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Dorsal Approach to Radius

 Dorsal Approach to Radius

The Dorsal approach to radius also called Thompson approach, provides good access to the entire dorsal aspect of the radial shaft.

See Also: Forearm Muscles Anatomy

Dorsal Approach to Radius Indications

The principal aim of the approach is to isolate and retract the posterior interosseous nerve before exposing the most proximal parts of the radial shaft, keeping the nerve under direct observation during all stages of the subsequent procedure and protecting it from damage.

The uses of the posterior approach to radius include the following:

  1. Open reduction and internal fixation of radial fractures (the approach provides access to the extensor side of the bone; this is the tensile side of the bone, where plates should be placed, if possible).
  2. Treatment of delayed union or nonunion of fractures of the radius
  3. Access to the posterior interosseous nerve; decompression of the nerve as it passes through the arcade of Frohse for nerve paralysis or resistant tennis elbow.
  4. Radial osteotomy.
  5. Treatment of chronic osteomyelitis of the radius.
  6. Biopsy and treatment of bone tumors.

Position of the Patient

Situate the patient in one of two positions:

  1. Place the patient supine on the operating table, with the arm on an arm board. Pronate the patient’s arm to expose the extensor compartment of the forearm.
  2. Place the patient’s arm across the chest. Supinate the forearm to expose its extensor compartment. If the ulna must be approached as well as the radius, this position will allow easier access to the ulna through a separate incision.
Dorsal Approach to Radius-patient position

Landmarks and Incision

Landmarks:

Incision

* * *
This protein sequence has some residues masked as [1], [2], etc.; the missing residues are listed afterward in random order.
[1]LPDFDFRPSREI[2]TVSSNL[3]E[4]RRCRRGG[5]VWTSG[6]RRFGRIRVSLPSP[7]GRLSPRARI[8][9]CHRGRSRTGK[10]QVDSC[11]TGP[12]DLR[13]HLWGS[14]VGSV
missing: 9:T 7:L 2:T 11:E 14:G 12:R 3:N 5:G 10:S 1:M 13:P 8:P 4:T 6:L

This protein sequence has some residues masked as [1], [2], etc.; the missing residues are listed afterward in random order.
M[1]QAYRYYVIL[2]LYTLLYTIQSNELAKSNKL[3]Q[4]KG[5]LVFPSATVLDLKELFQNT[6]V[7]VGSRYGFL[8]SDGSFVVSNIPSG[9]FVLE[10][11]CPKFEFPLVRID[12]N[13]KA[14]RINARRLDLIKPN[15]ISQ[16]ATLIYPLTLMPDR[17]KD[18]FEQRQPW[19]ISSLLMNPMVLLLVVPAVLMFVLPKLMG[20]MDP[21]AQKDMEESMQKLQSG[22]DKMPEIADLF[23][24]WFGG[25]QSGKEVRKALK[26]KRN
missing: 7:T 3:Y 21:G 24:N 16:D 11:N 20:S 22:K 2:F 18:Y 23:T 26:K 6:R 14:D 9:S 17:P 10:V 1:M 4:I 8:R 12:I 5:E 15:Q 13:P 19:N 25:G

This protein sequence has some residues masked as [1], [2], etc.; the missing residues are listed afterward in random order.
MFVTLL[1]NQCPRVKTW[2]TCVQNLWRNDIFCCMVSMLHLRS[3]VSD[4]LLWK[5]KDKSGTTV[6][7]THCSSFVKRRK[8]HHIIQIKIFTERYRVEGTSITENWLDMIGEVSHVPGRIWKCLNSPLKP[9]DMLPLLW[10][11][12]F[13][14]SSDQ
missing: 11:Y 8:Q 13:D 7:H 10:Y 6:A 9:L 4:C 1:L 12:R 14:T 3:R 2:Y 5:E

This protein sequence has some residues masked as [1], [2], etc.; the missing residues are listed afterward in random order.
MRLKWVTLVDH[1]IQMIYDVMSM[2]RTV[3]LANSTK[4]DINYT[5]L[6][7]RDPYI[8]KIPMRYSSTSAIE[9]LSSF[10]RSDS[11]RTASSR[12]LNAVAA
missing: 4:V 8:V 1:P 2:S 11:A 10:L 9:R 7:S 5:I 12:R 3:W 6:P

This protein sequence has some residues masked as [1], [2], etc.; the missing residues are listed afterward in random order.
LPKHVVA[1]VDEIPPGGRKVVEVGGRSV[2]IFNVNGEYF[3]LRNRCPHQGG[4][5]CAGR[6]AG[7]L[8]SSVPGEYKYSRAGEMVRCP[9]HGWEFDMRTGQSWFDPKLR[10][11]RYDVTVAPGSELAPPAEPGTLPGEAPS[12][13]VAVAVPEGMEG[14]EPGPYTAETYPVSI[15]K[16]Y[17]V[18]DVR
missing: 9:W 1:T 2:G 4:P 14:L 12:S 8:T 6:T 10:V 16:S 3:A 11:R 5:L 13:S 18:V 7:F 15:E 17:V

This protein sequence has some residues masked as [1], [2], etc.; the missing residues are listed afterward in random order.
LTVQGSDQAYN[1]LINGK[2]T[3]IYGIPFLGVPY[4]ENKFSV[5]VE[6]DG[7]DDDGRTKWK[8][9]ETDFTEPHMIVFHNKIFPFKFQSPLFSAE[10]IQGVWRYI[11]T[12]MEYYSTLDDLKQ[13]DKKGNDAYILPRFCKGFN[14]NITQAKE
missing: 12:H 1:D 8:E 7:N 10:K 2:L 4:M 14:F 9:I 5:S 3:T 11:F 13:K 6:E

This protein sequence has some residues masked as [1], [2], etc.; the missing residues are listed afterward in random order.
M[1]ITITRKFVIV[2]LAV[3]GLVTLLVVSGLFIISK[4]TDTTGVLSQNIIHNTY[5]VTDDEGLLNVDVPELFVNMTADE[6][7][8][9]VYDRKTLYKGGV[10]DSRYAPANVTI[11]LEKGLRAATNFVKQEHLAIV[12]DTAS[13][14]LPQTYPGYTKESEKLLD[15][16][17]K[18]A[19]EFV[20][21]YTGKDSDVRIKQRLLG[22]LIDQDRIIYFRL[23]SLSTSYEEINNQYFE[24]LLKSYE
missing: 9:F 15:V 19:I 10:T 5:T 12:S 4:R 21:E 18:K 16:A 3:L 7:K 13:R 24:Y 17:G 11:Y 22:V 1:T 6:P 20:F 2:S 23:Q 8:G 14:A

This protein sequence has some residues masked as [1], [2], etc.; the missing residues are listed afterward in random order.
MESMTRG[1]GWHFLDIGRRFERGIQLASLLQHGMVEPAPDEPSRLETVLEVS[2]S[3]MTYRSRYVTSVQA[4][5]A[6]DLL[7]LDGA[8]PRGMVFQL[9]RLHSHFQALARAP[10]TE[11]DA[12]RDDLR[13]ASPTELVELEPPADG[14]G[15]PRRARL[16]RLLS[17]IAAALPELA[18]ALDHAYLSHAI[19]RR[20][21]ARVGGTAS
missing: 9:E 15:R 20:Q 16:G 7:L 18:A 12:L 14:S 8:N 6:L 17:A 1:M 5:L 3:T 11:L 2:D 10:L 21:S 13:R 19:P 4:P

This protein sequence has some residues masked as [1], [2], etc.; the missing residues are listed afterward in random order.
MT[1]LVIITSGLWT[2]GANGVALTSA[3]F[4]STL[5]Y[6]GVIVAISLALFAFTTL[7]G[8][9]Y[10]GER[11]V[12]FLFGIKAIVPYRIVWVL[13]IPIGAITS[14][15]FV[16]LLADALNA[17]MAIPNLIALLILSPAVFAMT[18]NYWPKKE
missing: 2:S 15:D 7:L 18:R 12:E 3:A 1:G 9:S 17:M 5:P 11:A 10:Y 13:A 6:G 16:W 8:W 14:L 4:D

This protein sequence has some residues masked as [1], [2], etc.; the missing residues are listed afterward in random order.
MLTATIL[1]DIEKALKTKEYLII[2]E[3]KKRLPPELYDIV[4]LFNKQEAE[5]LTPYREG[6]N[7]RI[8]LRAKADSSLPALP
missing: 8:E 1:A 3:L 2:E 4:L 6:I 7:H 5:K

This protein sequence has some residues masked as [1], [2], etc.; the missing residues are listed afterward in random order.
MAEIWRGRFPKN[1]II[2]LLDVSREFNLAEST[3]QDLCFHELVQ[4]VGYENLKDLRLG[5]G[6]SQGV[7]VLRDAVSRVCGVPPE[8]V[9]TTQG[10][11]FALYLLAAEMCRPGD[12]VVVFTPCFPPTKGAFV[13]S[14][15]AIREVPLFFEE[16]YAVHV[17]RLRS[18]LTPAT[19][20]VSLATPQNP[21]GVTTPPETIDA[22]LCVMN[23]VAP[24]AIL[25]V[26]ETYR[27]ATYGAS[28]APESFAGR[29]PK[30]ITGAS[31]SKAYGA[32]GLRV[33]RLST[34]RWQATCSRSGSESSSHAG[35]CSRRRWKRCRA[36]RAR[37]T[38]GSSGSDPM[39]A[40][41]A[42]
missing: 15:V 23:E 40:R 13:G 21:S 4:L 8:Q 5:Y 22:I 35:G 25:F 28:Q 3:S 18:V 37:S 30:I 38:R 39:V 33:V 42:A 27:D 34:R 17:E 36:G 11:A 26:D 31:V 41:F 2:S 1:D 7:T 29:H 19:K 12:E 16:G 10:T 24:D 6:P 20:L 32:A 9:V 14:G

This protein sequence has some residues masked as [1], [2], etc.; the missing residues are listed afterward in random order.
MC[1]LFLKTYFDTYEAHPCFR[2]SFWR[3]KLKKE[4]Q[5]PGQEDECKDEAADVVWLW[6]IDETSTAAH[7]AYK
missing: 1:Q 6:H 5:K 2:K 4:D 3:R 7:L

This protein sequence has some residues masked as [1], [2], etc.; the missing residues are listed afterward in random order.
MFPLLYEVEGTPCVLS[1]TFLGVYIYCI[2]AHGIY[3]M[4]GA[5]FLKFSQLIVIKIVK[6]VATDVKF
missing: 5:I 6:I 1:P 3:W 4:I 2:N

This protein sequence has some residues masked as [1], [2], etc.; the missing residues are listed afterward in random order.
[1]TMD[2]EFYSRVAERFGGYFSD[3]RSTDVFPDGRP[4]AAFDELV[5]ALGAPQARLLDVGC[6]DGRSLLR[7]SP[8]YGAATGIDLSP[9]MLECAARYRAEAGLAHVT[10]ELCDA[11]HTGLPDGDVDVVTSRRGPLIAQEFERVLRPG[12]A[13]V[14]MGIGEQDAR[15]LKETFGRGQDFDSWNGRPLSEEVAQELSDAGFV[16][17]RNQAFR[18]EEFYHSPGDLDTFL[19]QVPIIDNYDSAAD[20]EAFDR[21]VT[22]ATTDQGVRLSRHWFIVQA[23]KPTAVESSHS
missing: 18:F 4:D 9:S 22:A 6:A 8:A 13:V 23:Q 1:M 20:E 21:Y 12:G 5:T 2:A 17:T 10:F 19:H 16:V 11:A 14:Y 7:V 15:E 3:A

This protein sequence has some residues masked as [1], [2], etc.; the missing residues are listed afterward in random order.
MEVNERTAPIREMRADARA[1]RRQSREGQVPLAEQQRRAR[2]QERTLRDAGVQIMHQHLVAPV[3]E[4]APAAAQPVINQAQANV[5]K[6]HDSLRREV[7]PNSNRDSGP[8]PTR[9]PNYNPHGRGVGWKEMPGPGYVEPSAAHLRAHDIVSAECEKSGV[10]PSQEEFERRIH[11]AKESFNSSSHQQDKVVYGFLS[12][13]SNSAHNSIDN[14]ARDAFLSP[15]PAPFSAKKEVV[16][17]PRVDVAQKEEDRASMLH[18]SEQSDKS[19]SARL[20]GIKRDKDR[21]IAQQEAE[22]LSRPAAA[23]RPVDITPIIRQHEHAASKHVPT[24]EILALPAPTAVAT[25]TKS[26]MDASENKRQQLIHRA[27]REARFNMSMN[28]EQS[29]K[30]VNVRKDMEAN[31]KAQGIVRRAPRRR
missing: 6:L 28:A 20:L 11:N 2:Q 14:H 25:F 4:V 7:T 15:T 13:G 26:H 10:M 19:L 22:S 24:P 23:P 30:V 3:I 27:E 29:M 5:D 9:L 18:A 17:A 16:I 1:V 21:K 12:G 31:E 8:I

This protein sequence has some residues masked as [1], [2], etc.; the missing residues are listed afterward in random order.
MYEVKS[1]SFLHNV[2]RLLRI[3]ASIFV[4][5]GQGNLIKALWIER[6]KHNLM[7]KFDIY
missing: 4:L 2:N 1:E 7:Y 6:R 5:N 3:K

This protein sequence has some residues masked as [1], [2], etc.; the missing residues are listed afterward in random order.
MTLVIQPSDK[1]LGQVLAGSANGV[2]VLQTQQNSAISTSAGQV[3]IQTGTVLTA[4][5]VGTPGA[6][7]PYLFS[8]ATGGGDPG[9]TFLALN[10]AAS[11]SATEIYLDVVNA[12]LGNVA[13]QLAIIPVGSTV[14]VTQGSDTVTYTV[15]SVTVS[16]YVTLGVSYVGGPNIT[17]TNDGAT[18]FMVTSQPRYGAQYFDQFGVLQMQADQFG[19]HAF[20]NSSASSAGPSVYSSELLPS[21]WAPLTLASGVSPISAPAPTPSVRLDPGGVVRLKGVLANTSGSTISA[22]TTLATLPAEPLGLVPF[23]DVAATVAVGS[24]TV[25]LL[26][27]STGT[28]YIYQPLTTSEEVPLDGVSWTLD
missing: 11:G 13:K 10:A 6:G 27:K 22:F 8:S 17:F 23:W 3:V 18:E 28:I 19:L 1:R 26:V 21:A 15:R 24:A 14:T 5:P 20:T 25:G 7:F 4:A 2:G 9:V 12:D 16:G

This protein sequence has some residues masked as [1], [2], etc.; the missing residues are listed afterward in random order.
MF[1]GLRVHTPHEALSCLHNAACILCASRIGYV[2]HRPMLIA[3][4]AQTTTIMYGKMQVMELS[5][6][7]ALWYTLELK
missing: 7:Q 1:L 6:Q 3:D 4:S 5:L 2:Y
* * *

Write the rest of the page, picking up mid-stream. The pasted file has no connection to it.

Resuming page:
Make either a straight incision, extending from a point anterior to the lateral epicondyle of the humerus (along the dorsal aspect of the forearm) to a point just distal to the ulnar side of Lister’s tubercle at the wrist.

Normally, only part of this incision is required for any given operation. In cases of fracture, the incision should be centered over the fracture site. Use of an image intensifier may allow more accurate placement of the incision.

thompson approach Incision

Internervous Plane

Proximally, the internervous plane for the Dorsal approach to radius lies between the extensor carpi radialis brevis muscle (which is supplied by the radial nerve) and the extensor digitorum communis muscle (which is supplied by the posterior interosseous nerve). The common aponeurosis of these muscles is the cleavage plane.

Distally, the internervous plane for Dorsal approach to radius lies between the extensor carpi radialis brevis muscle (which is supplied by the radial nerve) and the extensor pollicis longus muscle (which is supplied by the posterior interosseous nerve).

posterior approach to radius Internervous Plane

Superficial Surgical Dissection

Incise the deep fascia in line with the skin incision and identify the space between the extensor carpi radialis brevis and the extensor digitorum communis.

This plane is more obvious distally, where the abductor pollicis longus and the extensor pollicis brevis emerge from between the two muscles. Proximally, the extensor carpi radialis brevis and the extensor digitorum communis share a common aponeurosis Continue the dissection proximally, separating the two muscles to reveal the upper third of the shaft of the radius, which is covered by the enveloping supinator muscle.

Below the abductor pollicis longus and the extensor pollicis brevis, identify the intermuscular plane between the extensor carpi radialis brevis and the extensor pollicis longus. Separating the two muscles exposes the lateral aspect of the shaft of the radius.

Deep Surgical Dissection

Proximal Third: